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Based on their roots and their hometown, it's not surprising that Chicago's Joan of Arc blend post-rock's atmospherics and punk's volume and dynamics. Singer/guitarist Tim Kinsella, drummer Mike Kinsella, and bassist Sam Zurick came from the emocore band Cap'n Jazz; when that band broke up, the trio wanted to change their musical direction. They did just that when they started playing with keyboardist/guitarist Jeremy Boyle and guitarist Erik Bocek in summer 1996, removing the boundaries and structures of punk and including more experimental elements like tape loops and electronics.

A Portable Model of Joan of Arc Calling themselves Joan of Arc, the group went on tour with their friends the Promise Ring (who also featured ex-Cap'n Jazz members) in August 1996. Joan of Arc's live set met with a strong, positive audience, just in time for their first 7" single, Method & Sentiment. After spending the fall of that year writing and recording, the band re-emerged in 1997 with A Portable Model of Joan of Arc, their full-length debut. The album continued Joan of Arc's evolution into an equally hard-hitting and progressive outfit that appealed to emo and post-rock fans alike. The following year they returned with How Memory Works, a more clearly stated version of their ambitious style. Joan of Arc rang in 1999 with the release of Live in Chicago 1999. Gap was released a year later. In February 2003, the band returned with So Much Staying Alive and Lovelessness, although plans for a much bigger release were skirted to the side. Three months later, that extra material found its way onto In Rape Fantasy and Terror Sex We Trust, capturing Tim and Mike Kinsella's darkest work yet. After moving to Polyvinyl, the band recorded the experimental Joan of Arc, Dick Cheney, Mark Twain and released the album in 2004. Eventually, All at Once, which the band described as a "casual folk-drone record," arrived in 2006 on Record Label. In October 2007, the band scored the creepy and instrumental Orchard Vale Soundtrack, and Boo! Human arrived in 2008.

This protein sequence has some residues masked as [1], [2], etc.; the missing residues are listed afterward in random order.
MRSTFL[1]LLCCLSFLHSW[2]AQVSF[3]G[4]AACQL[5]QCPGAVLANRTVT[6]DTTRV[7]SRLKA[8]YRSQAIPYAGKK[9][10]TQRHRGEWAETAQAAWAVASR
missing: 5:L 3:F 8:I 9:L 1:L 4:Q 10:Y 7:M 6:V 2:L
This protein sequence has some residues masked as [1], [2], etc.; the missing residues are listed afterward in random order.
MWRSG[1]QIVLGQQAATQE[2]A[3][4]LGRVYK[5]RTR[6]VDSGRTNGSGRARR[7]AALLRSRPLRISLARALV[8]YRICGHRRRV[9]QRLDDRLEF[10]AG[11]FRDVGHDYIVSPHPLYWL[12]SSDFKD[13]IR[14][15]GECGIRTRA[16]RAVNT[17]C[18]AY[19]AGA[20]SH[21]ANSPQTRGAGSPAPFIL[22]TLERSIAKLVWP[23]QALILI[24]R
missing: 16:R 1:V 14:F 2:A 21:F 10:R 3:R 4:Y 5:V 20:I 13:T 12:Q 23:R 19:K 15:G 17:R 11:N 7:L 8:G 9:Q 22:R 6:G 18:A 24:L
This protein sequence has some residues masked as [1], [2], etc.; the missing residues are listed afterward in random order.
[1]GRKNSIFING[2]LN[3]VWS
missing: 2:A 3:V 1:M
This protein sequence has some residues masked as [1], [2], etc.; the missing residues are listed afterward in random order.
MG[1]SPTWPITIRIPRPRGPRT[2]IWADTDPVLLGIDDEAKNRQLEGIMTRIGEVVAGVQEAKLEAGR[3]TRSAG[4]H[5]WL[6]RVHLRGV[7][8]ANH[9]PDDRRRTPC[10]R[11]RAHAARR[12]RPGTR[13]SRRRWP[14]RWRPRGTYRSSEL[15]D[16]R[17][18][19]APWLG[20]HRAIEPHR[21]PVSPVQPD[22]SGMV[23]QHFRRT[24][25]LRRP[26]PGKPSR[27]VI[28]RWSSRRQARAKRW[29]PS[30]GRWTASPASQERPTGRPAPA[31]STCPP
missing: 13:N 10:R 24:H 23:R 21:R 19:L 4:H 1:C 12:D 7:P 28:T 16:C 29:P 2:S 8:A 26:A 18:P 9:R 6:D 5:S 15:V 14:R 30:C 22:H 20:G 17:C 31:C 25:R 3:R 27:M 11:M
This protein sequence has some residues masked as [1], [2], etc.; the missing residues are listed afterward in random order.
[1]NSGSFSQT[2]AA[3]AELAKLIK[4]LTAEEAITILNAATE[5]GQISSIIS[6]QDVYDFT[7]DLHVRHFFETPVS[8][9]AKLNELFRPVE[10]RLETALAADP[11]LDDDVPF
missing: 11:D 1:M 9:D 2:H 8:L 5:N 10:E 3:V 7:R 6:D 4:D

Don't Mind ControlJoan of Arc's lineup remained in flux throughout the 2000s, with Tim Kinsella always remaining at the center of the group. In 2009, the frontman decided to reach out to his former bandmates and assemble Don't Mind Control, a unique record featuring 18 different bands. Each group included a onetime member of Joan of Arc, and the resulting album included songs by Vacations, Ghosts and Vodka, and Pillars & Tongues. Another collaborative record, Oh Brother, followed in 2011, although by that time the core band was a four-piece: Tim Kinsella, bassist Bobby Burg, and drummer Theo Katsaounis, joined by guitarist Victor Villareal. (Villareal and Kinsella were longtime friends who forged a new working relationship after Cap'n Jazz reunited in 2010.) The quartet returned from a month-long European tour and immediately entered Electrical Audio to record Life Like with Steve Albini. The release followed in May 2011. Testimonium Songs, an album that was high concept even for Joan of Arc, was released in 2013. The record was a document of songs written for a live collaboration with experimental theater group Every House Has a Door in the group's production based on poet Charles Reznikoff's Testimony, a translation of courtroom transcripts in cases of workplace negligence in early America.